IMF’s managing director Rodrigo de Rato, during a press conference in Singapore, Friday, September 15, praised Brazil for setting a good example in Latin America on how to deal with social spending. Rato also said that Brazil needs a budgetary modernization.
A reporter introduced the theme Brazil by asking Rato to comment on the fact that Brazil is complaining about the way the IMF intends to conduct their quota reform and also about Paris Club spending in the country.
"What I have to say is that I believe, not only in the specific interest of Brazil, but in the interest of all of Latin America, to have a change in the Fund and we make the Fund more responsive to emerging economies and low-income countries. I don’t have any doubt about that.
"And my very frequent interchanges of views with Latin American representatives and members of governments, and Brazilian ones in particular, make me believe that is a shared view. I think that we are moving and that is the best thing the institution can do.
"We are moving in making more dynamic economies have a more important role to play in the institution, and many of those, more dynamic economies are emerging economies. And we are also moving into a very important, new dimension of recognizing low-income countries’ voices.
"I don’t have any doubt that view is shared by the Brazilian authorities and of course then we will have to discuss issues very concretely. I understand that is not easy for countries to agree to, for instance, a new formula, but certainly as the agreement of the Board recognizes, GDP should play a significant important role in that new formula, together with other components besides GDP.
"And that, of course, I think that is also a very important question that should be reflected by governments like Brazil when they make their decisions.
"On Brazil’s economic policies, certainly first of all, social spending, I would say, independently of the actual figures, Brazil has made very important steps in making social spending more effective, and poverty reduction in Brazil in the recent years has been moving forward.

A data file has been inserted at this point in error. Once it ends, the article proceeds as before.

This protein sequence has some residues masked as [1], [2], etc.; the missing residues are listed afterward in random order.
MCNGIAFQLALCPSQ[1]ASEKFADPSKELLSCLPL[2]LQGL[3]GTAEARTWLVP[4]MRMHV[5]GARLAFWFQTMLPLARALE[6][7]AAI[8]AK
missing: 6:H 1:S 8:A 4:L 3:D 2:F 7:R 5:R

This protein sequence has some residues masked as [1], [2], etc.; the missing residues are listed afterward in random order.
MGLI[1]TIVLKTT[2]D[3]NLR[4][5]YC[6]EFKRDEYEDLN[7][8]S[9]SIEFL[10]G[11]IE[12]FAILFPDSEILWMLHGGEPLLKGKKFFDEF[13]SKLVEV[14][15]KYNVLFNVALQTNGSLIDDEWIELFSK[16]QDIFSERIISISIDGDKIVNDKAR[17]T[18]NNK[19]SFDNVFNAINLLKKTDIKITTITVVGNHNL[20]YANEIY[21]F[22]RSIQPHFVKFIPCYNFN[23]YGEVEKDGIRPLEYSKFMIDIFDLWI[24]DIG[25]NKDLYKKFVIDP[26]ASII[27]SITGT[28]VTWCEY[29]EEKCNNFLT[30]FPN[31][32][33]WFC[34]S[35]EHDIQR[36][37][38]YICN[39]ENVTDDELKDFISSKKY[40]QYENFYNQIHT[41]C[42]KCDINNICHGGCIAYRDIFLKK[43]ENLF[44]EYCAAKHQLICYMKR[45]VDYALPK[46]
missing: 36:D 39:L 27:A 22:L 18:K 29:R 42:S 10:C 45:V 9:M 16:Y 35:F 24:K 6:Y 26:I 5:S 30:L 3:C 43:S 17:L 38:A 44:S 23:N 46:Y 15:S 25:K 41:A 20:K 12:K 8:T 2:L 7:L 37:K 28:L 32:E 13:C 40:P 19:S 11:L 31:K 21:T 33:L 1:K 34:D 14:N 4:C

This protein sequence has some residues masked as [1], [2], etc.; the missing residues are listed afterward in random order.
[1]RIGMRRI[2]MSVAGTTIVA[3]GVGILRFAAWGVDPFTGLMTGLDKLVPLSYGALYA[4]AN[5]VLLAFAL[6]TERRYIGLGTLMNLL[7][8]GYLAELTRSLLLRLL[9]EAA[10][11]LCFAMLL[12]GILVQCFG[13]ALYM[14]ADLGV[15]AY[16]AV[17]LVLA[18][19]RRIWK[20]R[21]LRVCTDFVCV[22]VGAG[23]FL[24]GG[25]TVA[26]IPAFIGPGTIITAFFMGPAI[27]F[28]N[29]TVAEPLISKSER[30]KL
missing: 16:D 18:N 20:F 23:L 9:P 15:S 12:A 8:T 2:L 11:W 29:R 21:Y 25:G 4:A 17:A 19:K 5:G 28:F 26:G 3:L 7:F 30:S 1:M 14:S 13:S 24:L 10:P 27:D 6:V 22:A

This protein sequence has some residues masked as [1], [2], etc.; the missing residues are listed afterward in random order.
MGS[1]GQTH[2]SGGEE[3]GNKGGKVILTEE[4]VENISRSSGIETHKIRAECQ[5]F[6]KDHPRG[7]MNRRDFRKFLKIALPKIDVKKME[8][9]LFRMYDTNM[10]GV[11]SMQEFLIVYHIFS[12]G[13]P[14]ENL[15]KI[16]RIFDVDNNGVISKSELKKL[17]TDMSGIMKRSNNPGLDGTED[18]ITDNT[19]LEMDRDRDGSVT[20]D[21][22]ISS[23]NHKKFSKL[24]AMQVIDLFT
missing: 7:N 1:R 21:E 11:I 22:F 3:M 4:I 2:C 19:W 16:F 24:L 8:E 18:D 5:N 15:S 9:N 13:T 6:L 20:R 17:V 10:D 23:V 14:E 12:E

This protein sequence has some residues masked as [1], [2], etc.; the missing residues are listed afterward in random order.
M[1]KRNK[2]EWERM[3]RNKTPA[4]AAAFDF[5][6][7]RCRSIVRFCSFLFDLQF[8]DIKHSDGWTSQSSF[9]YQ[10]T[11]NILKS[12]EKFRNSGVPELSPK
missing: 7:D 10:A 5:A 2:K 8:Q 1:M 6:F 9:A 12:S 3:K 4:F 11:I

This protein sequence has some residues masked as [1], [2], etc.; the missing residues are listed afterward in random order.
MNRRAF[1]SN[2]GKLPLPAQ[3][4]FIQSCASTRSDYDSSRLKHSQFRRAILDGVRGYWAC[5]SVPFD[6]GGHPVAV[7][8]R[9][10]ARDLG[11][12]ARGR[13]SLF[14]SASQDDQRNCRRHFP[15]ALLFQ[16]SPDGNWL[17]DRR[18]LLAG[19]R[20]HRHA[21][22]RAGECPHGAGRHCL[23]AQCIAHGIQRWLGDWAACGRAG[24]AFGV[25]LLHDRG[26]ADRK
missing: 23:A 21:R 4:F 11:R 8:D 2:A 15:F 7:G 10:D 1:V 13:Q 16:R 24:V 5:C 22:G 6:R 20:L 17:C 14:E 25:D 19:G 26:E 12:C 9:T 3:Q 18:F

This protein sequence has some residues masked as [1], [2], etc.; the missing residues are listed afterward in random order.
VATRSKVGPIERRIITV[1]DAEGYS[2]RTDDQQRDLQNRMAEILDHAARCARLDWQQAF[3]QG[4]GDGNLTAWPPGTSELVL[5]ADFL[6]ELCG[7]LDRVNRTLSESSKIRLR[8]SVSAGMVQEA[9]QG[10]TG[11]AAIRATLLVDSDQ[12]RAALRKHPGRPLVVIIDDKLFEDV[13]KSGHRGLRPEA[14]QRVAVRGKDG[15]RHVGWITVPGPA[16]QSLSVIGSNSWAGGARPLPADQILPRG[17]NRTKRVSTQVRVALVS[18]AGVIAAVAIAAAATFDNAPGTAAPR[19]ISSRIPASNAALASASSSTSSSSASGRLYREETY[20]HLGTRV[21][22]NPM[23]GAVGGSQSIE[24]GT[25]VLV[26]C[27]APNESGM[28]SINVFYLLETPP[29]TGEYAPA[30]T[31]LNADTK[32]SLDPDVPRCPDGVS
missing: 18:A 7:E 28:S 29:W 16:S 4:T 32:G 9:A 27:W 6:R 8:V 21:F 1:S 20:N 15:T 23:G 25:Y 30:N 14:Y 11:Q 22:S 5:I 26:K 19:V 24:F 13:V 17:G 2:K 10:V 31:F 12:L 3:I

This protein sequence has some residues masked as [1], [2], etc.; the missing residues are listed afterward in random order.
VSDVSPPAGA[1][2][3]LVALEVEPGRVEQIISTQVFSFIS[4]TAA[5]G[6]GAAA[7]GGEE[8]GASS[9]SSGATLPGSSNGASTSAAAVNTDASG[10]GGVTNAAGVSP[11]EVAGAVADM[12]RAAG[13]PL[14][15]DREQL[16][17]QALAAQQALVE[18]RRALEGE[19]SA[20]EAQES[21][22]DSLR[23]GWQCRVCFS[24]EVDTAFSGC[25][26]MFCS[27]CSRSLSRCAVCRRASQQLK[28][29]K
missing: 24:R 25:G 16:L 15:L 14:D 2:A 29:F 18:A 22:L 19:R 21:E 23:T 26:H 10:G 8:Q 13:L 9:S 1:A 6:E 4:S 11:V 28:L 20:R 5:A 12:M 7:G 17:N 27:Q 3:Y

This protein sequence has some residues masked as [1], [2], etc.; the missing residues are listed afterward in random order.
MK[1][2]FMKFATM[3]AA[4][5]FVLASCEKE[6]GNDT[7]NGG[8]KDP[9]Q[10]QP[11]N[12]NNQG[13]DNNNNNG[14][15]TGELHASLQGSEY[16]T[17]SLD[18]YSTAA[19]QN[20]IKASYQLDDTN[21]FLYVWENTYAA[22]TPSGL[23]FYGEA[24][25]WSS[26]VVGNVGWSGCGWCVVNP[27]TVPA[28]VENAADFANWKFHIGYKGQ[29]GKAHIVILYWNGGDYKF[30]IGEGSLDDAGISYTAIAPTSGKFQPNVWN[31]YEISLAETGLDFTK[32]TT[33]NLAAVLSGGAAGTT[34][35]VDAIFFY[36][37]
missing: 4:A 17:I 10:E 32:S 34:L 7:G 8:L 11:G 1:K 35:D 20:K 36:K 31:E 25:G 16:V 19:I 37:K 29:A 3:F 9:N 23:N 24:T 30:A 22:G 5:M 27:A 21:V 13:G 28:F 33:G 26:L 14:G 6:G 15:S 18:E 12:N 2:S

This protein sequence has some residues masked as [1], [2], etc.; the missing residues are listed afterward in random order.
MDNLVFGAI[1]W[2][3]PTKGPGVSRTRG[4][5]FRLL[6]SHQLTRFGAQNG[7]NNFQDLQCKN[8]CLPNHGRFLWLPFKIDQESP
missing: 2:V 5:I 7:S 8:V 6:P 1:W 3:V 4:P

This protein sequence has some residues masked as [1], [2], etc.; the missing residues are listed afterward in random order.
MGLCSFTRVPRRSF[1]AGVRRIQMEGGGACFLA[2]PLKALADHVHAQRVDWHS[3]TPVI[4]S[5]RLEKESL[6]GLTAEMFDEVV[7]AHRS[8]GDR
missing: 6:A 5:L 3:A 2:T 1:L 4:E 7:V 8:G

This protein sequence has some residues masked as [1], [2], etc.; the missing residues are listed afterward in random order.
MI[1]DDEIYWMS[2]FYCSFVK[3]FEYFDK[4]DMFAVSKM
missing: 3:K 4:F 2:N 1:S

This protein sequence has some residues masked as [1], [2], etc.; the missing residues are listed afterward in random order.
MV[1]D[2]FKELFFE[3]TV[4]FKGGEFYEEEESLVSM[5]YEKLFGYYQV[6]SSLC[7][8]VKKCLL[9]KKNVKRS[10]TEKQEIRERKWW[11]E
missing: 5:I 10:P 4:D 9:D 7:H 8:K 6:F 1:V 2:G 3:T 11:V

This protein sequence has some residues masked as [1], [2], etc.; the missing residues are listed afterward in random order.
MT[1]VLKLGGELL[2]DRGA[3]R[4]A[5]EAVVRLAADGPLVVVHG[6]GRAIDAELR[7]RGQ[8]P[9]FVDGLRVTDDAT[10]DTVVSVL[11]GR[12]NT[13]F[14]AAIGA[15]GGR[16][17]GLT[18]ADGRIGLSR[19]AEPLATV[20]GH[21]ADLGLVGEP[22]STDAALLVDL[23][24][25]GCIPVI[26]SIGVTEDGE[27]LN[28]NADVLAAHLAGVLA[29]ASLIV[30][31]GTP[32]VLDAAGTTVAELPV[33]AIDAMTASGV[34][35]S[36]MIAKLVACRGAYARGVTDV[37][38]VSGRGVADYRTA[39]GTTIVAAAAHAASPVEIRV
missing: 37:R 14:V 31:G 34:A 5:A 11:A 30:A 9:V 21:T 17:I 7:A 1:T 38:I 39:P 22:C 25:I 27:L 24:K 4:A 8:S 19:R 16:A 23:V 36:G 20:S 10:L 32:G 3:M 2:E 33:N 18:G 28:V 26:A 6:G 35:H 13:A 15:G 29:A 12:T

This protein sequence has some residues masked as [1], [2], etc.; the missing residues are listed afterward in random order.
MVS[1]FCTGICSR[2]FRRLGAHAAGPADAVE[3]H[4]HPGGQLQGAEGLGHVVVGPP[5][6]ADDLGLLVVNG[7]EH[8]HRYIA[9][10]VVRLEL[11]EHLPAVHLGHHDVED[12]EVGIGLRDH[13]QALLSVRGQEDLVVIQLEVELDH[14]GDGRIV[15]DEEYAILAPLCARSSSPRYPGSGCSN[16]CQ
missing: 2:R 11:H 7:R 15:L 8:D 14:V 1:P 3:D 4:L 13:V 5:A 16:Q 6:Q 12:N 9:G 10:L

"It is a good example in Latin America, not the only one, but a good example of changes in the way of targeting social spending for the better. So, in that respect, I want to say that I am encouraged by what has been learned.
"At the same time, I think that the effort that Brazil has made in reducing public debt is increasingly important, and there are challenges there, of course, there are challenges of keeping a high level of primary surplus and at the same time addressing social needs and infrastructural needs.
"As I have said on occasion that in Brazil, I want to repeat it now, one of the big challenges of Brazil’s budgetary policy is rigidity. We believe Brazil needs a more flexible budgetary framework in which less expenditures are preconceived in terms of assigning already the revenue. That is a key element in the modernization of the budgetary framework in Brazil.
"I also want to thank the Brazilian authorities by the work we have done together in exploring the role of private capital in contributing to infrastructure, and I think that some of the experiences in Brazil, but also in Chile and in South Africa can be very useful for many emerging economies."
John Lipsky, IMF First Deputy Managing Director, added to Rato’s comment by saying: "I want to add one point. Our basic outlook for the Brazilian economy is a positive one. We’re looking for somewhat faster growth next year, about 4 percent growth in Brazil; so the context for these policy opportunities is going to be a positive and benign one, and our hope is that in this relatively benign environment that the authorities will be able to continue the progress in regard to spending that the Managing Director just discussed."
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